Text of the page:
Climate Science?

There were several news releases on June 26th that warrant comment. Jeremy Lovell of Reuters wrote an article entitled “US has duty to lead on global warming”. The news release contained the text,

“Addressing a meeting of international climate scientists and policymakers, John Houghton, a former senior member of the Intergovernmental Panel on Climate Change, said urgent action was imperative.

‘If only the U.S. administration could flip from denial to acceptance it could save the world,’ he said. ‘If the Americans continue to do nothing then we have a big problem — therefore they must do something.'”

What could the U.S. administration do to “save the world”? Where is the climate science in this quote?

A second article, released by MSNBC, was entitled “Justices to hear global warming case 12 states want Bush administration to regulate carbon dioxide emissions” which included the text,

“The Supreme Court agreed Monday to consider whether the Bush administration must regulate carbon dioxide to combat global warming, setting up what could be one of the court’s most important decisions on the environment.

The dozen states, a number of cities and various environmental groups asked the court to take up the case after a divided lower court ruled against them.

They argue that the Environmental Protection Agency is obligated to limit carbon dioxide emissions from motor vehicles under the federal Clean Air Act because as the primary ‘greenhouse’ gas causing a warming of the earth, carbon dioxide is a pollutant.”

If the legal claim actually states that CO2 is the “primary ‘greenhouse’ gas causing a warming of the earth”, this claim is in error. An increase in water vapor, concurrent with the increase in CO2 and other warming climate forcings (these other climate forcings are summarized on the Climate Science weblog; see), is the primary greenhouse gas!

These two articles have flaws in their representation of climate science.

A third article in the June 24th-June 30th Economist entitled “Bolton v Gore” (subscription required) is a valuable report on climate, and environmental, science. The article includes the text,

“…….over the weekend, Mr Bolton sat down with UN diplomats from seven other countries, including China and India but no Europeans, to rank 40 ways of tackling ten global crises. The problems addressed were climate change, communicable diseases, war, education, financial instability, governance, malnutrition, migration, clean water and trade barriers.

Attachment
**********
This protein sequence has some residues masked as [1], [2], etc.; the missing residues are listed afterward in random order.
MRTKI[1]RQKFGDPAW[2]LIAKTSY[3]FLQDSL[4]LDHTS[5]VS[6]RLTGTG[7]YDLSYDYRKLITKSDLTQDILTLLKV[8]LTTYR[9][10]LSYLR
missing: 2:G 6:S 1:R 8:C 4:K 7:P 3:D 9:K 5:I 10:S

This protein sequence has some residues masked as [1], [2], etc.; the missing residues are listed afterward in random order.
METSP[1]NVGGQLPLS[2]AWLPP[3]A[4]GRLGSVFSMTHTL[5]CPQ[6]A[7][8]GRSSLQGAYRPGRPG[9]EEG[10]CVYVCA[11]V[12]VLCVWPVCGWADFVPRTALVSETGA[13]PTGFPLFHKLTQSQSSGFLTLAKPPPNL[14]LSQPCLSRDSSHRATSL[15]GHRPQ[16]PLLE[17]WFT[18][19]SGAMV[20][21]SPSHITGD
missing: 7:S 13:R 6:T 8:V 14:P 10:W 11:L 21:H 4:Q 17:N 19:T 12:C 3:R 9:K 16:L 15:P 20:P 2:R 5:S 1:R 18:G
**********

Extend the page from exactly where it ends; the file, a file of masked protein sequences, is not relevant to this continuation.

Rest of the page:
Given a notional $50 billion, how would the ambassadors spend it to make the world a better place? Their conclusions were strikingly similar to the Copenhagen Consensus. After hearing presentations from experts on each problem, they drew up a list of priorities. The top four were basic health care, better water and sanitation, more schools and better nutrition for children. Averting climate change came last.

The ambassadors thought it wiser to spend money on things they knew would work. Promoting breast-feeding, for example, costs very little and is proven to save lives. It also helps infants grow up stronger and more intelligent, which means they will earn more as adults. Vitamin A supplements cost as little as $1, save lives and stop people from going blind. And so on. ”

This report parallels the “vulnerability” concept which has been emphasized on this weblog (see). I also asked a similar question on how funds should be spent in environmental issues in one of my powerpoint presentations (see slide 49 ). It is this type of question that needs to be posed if we are to move forward in effective environmental (including climate response) policy.

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